The exceptions to this rule are if: (1) the information is used to increase the chances that the student gains admission to the charter school, usually as part of a remedial plan required by the OCR; or (2) the charter school is chartered to serve the educational needs of students with a specific disability and the questions establish whether the student has that specific disability.[23]


Upon enrollment, a charter school can ask a student whether he/she has a disability in order to ensure that it provides the student with a FAPE.[24]


Can a charter school “counsel out” a prospective or enrolled student based on his or her disability or related needs?




A charter school cannot try to influence a prospective or enrolled student with a disability to not apply to, not enroll in, or to disenroll from a charter school on the basis of disability.[25]


Can a charter school have admissions requirements?


In some instances, neutral admissions requirements could be acceptable.


A charter school is permitted, with approval from its authorizer, to establish policies and practices that enable the school to carry out its unique educational mission, which could include outreach and marketing strategies, an application process, admissions requirements, and lottery preferences.  Any admissions requirements must be contained in the charter school’s initial petition, and an authorizer can deny a charter school’s petition if it determines that any admissions requirements are illegal.[26]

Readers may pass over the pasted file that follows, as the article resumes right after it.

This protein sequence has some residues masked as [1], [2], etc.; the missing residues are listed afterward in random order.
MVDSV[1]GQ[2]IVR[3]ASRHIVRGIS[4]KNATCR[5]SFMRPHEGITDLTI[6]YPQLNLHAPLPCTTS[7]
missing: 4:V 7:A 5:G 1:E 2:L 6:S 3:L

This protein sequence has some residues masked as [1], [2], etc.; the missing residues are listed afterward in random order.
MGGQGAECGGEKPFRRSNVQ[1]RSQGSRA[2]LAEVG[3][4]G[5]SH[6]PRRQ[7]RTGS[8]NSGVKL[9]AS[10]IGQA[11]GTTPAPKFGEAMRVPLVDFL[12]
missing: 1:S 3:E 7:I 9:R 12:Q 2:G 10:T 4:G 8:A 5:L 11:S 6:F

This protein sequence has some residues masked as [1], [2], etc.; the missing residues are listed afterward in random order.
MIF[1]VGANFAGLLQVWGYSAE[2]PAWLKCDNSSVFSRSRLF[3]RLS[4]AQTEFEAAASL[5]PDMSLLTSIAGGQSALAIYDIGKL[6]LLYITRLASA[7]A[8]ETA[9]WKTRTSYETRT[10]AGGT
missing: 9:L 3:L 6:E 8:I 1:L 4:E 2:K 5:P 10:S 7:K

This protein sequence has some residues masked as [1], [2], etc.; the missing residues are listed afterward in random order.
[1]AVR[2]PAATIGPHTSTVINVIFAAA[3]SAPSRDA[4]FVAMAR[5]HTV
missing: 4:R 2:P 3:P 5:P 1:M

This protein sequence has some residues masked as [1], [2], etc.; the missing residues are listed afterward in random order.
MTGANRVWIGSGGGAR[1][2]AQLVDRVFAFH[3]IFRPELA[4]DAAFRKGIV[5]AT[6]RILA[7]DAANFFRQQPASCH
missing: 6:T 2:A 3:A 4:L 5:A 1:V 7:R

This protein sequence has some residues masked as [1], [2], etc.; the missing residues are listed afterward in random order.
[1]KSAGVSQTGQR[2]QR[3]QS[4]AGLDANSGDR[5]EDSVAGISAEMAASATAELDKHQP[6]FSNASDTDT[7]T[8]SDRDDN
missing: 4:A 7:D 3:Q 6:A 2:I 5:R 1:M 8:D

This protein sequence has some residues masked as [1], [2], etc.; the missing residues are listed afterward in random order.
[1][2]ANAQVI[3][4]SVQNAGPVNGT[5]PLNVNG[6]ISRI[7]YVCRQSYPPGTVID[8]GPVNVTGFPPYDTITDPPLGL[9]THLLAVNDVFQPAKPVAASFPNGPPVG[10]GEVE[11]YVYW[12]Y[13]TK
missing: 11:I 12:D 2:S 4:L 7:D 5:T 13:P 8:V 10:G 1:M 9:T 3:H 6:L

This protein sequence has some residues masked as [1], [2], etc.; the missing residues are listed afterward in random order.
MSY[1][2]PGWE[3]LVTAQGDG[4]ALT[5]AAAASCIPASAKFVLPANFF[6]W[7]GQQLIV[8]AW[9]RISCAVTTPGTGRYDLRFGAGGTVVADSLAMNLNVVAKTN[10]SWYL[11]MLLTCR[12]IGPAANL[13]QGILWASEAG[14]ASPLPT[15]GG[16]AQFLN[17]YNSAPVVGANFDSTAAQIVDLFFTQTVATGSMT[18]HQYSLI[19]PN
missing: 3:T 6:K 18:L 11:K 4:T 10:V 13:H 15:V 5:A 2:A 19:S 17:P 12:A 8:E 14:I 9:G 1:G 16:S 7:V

The OCR has stated that it could be a required reasonable modification to waive particular admissions criteria in order to avoid disability discrimination.[27]


However, charter schools cannot use a student’s performance on entrance essays or interviews to determine which students to enroll.  Admission requirements would be for informational purposes only, not to influence admission status.


Authorizers should be aware that admission requirements such as essays or interviews could potentially discourage applications from students in protected classes, which could violate anti-discrimination laws.


What can a charter school require of families upon enrollment?


Only the same basic information required of students in all public schools.  Charter schools cannot require familial involvement, donations, and/or family contracts as a condition of enrollment.


Students in California are guaranteed a free public education, and no pupil fees may be charged to a student enrolled in a public school, including charter schools.[28]  Charter schools cannot condition enrollment on requiring parents to make donations or to do work, or “volunteer” at the school site.[29]  Effective October 12, 2017, the law reflects that that charter schools may not require parental involvement as a condition of acceptance or enrollment at the charter school, and that charter schools must affirmatively notify parents of that fact: